There's also some degree of repetition across the chapters, which makes them read more like self-contained magazine articles instead of pieces of a coherent whole. But in general, I found this an entertaining read, and an interesting story about how Google has changed the world over the past couple of decades. On a personal note, I was also surprised to discover from this book that one of my (vanishingly tenuously linked) associates from the field of computer graphics in the early 90's had shared an office with Google's founders at Stanford. It's a small, joined-up world.
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on 24 November 2006
Ok, so we all know a fair bit about Google. Their search tool is the most popular and their brand is like gold - but what goes on inside the Googleplex? This book is a fascinating insight into the creation and growth of a truly unique and engaging workplace. Whatever your industry and whatever the history of your organisation, there are lessons to be learned here about the economic benefits to your business of having a highly engaged and productive workforce and some thoughts on how to get there.
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on 14 May 2015
The book that basically tells the story on how Google came about. Since it’s been release back in 2005, it covers the period from late 90’s until events of 2005. You will find out more about founders themselves – Sergey Brin and Larry Page, how they met and how they managed to end up with the search engine that is being used by millions people very day. My favourite part of the story was how both of them managed to get an investment of 25 million USD from two competing capital venture companies. How they managed to keep the company private for as long as possible, so competition do not find out how well they are doing and they more or less dictated their own rules when preparing to go public and float on the stock market.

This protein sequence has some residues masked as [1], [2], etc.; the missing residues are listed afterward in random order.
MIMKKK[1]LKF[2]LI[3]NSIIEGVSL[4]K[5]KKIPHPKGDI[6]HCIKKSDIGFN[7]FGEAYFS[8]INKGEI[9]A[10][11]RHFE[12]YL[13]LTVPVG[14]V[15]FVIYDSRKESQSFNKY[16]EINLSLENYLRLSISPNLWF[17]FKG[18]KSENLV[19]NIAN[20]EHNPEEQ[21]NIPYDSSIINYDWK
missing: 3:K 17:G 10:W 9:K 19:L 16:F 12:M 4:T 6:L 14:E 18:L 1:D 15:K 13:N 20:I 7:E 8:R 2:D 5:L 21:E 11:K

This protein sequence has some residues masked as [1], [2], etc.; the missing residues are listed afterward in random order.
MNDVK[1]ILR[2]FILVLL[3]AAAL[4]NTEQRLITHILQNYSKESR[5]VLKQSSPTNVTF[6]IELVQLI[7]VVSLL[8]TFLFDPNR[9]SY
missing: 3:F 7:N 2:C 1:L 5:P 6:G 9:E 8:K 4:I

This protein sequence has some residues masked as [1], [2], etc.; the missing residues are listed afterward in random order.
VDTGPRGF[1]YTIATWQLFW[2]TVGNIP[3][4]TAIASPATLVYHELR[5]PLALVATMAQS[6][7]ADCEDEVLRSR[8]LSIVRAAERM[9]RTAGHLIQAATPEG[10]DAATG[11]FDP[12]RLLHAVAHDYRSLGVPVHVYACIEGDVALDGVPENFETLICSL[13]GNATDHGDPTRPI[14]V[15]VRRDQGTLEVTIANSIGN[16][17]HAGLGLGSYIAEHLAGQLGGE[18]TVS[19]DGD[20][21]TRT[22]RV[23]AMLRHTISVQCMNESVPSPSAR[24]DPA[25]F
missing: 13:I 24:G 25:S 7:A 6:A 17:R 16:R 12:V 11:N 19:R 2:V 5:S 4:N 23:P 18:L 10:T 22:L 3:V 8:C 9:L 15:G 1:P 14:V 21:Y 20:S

The book also covers on how they hired their first CEO, how Doodle, Google News and Gmail came about. A famous Google head chef Charlie Ayers is mentioned in the book as well. And some of the final chapters describe some of the legal cases Google faced, the plans to scan every single book out there, competition from Microsoft, China and much more.
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on 28 May 2013
The story of Google is very interesting, hence four stars, but the author is a bit too much in awe of the founders for my taste. I think a more critical eye on Google, privacy issues etc. would have made for a more well-rounded reading. Too much of a hagiography for my taste.
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on 25 July 2014
The book is interesting. It couldn't be otherwise since the topic is one of the most popular and profitable companies in the world. The structure is clear and each chapter interesting. I was expecting something different though, something where Google was idolized. I believe there are some aspects that could be described deeper, such as life at Google, but I understand it is not easy to tell the story of a company. I finished the book feeling that something was missing.

Overall is a good book and worth reading
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on 16 March 2015
I was very disappointed with this book, in the main it's pretty badly written and not enjoyable to read which makes it hard-going.

My main frustration was that it repeats most things you already know about Googles history and practices if you're already in the digital/tech industry or have had a slight interest in Googles foundations.

If you're completely new to Googles past, then this book may be more interesting - but it could have still been written much better.